With 368 Premier League appearances as a player with six clubs, it’s not the strangest event when Scott Parker faces one of his former sides as Fulham manager.
“When the fixtures first come out, they’re not ones that you gravitate to, but certainly when you go into the games, going there, it brings back those memories and you always look forward to that,” Parker exclusively told Sky Sports.
“You get there and see familiar faces and you’re in the surroundings you were around for a part of your life and a period of my career.”
Fifteen of those Premier League games came at Chelsea, where he takes his Fulham side the short 1.5 miles to play on Saturday Night Football, live on Sky Sports.
Parker joined the club from his boyhood club Charlton in January 2004, and over 17 years later, reflects on a mixed 18 months at Stamford Bridge.
He said: “There is some disappointment there. At that moment, I was probably a bit young in who I was as a player and my development and as a person really. Going to such a huge club at that moment didn’t give me the best chances to get into that team and be a regular.
“Then on the flip side of that, there are some real positives – surrounding myself in an environment that was world class, surrounding myself with world-class players that educated me.
“I came from Charlton, and no disrespect to them, but I was there from the age of nine and going to Chelsea when I was 21 or 22, I had never experienced or seen world-class players or people in that sense.
“Like I said, that’s no disrespect and I don’t want it to sound like that, but that was something which helped me, made me grow and gave me a reference point of what it needed to look like and what I needed to do. So a mixed bag really.”
Although much has changed for Parker and Chelsea in almost two decades, the Blues remain a world-class outfit and continue to attract stellar managers. Thomas Tuchel arrived at the club in January and has overseen an incredible series of results and performances that has Chelsea on the cusp of a Champions League final.
“He’s done a fantastic job there,” Parker said of his opposite number this weekend. “He’s gone in and got results and sustained their results really. They’re a really good side, I think we saw that earlier in the season under Frank as well.
“They’re a good team with quality players and as a coach. Thomas has been in and around the clubs and been at the top end of competitions so you can that quality as well.”
Fulham were narrowly beaten by their neighbours earlier in the campaign, but other results this season – including wins against Leicester and Liverpool – give Parker hope.
Parker said: “It will be a tough game. They’re a well-organised team who have a clear system and a clear idea on how they play and can cause you problems all over the pitch really. They dominate the ball, so we’re going to have to be at our optimum every one of us.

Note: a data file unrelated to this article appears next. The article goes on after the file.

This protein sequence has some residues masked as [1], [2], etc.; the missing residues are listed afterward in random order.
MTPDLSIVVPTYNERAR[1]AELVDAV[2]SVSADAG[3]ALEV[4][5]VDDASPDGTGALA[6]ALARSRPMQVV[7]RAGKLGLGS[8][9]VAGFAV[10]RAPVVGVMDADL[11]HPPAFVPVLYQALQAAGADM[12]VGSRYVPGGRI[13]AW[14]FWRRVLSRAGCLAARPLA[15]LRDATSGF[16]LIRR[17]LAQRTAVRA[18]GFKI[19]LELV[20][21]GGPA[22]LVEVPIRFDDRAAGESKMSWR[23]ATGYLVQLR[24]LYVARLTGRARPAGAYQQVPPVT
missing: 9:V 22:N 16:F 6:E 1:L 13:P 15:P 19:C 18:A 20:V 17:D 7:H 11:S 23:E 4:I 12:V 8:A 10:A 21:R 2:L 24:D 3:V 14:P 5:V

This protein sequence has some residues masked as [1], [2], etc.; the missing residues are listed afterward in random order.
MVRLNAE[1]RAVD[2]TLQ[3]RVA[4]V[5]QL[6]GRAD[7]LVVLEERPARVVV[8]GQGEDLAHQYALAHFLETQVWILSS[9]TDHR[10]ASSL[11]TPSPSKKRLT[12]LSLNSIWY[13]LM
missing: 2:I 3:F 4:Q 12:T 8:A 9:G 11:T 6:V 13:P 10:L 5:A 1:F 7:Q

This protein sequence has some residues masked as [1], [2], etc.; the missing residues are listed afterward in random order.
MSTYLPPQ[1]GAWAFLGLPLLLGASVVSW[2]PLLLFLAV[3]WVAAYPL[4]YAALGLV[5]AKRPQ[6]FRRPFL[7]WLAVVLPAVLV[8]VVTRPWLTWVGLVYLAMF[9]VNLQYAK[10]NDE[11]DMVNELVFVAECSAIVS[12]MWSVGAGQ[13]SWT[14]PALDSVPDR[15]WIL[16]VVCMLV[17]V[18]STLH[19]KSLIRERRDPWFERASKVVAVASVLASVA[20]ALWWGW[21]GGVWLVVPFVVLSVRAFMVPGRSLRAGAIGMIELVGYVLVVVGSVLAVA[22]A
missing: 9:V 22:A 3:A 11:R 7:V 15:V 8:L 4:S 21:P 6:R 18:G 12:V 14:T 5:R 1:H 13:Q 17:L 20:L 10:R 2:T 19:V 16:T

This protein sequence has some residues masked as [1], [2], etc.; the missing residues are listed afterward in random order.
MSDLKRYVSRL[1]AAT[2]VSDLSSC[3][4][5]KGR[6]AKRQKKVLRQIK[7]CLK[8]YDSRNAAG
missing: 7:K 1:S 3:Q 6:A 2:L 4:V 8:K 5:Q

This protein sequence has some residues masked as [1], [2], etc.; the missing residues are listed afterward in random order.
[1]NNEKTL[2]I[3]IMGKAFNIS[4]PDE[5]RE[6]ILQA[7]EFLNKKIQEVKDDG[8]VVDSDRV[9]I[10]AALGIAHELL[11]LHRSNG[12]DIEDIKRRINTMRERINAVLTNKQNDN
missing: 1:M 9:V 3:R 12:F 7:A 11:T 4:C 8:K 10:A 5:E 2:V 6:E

“There’s going to be loads of facets to the football game that are going to have to fall on our side, and the right side for us to come out with a result.
“I think the way we’ve played as well at times against teams this year with the quality we have gives me confidence that we can hopefully cause an upset.”
Shoring up Fulham’s defence, Anguissa improvement
One of the positives from Fulham’s season has been a marked improvement in defence. Early results included 3-0 defeats to Arsenal and Aston Villa, plus a 4-3 thriller at Leeds.
But a training focus, plus the arrivals of Tosin Adarabioyo and Joachim Andersen in the summer window – who both rank in the top four for clearances and head clearances – has seen a marked improvement at the back.
Parker explained: “We did a lot of work, some really detailed technical and tactical work, on how the team defends in certain moments in games. I’m sure if people looked closely, you could those areas.
“So we worked very closely with the back unit, worked very closely on distances and how we defend our box. That has been a real big success for us and we’ve limited the threat to our goal and the amount of opportunity we give up to our goal.
“But that’s been worked on in training and the players have been receptive to new ideas, because some of the ideas are very new to them. But they’ve took it on board, worked hard and now, it has paid off in that sense.”
Another player who has improved this season is Andre-Frank Zambo Anguissa. He ranks in the top three for both take-ons attempted (129) and completed (85) – only Wolves’ Adama Traore beats him in both categories, with Marcus Rashford the only other player than Aguissa to attempt more.
As a central midfielder, is he a similar player to Parker?
“There are elements of his game which are probably different to mine. He’s a driver, he can get up the field and carry the ball really well and he’s got those qualities. He needs to add goals and assists but it’s something where there’s still a lot to come from him,” the Fulham manager said.